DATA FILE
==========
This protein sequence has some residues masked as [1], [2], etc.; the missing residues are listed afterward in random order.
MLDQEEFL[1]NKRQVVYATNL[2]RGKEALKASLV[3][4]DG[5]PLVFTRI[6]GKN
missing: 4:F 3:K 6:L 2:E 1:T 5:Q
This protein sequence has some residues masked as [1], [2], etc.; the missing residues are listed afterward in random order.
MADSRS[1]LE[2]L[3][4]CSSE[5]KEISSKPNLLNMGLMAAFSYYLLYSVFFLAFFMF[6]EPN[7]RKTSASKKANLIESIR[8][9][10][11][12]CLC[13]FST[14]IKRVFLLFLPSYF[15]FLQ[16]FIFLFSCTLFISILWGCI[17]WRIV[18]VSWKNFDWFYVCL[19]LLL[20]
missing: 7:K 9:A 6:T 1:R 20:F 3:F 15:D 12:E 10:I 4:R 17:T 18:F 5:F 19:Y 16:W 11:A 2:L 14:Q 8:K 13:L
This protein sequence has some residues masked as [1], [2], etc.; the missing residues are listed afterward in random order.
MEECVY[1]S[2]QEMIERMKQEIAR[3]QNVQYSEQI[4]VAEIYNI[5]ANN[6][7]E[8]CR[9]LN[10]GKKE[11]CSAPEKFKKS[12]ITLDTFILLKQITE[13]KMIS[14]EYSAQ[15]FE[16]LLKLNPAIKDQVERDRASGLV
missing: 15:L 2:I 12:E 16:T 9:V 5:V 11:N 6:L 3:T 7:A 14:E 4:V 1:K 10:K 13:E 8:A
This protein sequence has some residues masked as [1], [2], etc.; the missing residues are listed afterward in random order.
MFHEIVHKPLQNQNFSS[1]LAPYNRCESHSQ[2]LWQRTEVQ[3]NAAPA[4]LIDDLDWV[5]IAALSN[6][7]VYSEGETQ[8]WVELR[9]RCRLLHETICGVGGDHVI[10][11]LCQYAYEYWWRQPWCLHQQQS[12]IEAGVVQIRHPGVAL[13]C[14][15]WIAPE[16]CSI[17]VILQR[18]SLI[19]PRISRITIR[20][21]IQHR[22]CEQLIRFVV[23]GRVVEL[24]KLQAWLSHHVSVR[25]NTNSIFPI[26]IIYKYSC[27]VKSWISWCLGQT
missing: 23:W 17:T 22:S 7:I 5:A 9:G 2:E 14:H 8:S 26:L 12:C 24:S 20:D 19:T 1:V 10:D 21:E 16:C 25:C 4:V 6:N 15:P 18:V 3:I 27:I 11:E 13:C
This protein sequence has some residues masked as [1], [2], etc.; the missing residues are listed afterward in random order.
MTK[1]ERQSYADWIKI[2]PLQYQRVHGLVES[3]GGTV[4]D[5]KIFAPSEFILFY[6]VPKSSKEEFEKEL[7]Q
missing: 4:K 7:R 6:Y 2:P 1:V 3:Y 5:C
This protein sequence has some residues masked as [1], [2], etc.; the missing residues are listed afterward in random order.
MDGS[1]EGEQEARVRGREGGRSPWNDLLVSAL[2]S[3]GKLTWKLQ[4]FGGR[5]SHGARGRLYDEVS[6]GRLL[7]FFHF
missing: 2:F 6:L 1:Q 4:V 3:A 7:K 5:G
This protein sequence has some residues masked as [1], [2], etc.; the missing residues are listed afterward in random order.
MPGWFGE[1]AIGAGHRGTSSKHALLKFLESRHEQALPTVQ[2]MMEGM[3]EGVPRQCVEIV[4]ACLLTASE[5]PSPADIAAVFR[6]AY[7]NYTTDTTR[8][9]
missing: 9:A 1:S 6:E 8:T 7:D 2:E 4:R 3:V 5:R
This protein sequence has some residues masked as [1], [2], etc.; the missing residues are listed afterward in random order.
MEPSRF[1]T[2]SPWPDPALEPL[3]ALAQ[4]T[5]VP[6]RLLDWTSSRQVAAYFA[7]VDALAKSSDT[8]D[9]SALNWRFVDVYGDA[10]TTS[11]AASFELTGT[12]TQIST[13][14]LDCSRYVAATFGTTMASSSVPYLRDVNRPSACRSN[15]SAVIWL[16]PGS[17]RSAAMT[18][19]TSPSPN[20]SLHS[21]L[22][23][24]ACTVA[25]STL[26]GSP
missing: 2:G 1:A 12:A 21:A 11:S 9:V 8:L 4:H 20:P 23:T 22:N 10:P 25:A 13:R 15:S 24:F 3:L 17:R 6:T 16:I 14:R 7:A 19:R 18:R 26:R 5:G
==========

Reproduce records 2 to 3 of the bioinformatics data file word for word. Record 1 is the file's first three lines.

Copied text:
This protein sequence has some residues masked as [1], [2], etc.; the missing residues are listed afterward in random order.
MADSRS[1]LE[2]L[3][4]CSSE[5]KEISSKPNLLNMGLMAAFSYYLLYSVFFLAFFMF[6]EPN[7]RKTSASKKANLIESIR[8][9][10][11][12]CLC[13]FST[14]IKRVFLLFLPSYF[15]FLQ[16]FIFLFSCTLFISILWGCI[17]WRIV[18]VSWKNFDWFYVCL[19]LLL[20]
missing: 7:K 9:A 6:T 1:R 20:F 3:F 15:D 12:E 10:I 4:R 17:T 18:F 5:F 19:Y 16:W 11:A 2:L 14:Q 8:K 13:L
This protein sequence has some residues masked as [1], [2], etc.; the missing residues are listed afterward in random order.
MEECVY[1]S[2]QEMIERMKQEIAR[3]QNVQYSEQI[4]VAEIYNI[5]ANN[6][7]E[8]CR[9]LN[10]GKKE[11]CSAPEKFKKS[12]ITLDTFILLKQITE[13]KMIS[14]EYSAQ[15]FE[16]LLKLNPAIKDQVERDRASGLV
missing: 15:L 2:I 12:E 16:T 9:V 5:V 11:N 6:L 3:T 7:A 14:E 4:V 1:K 10:K 13:E 8:A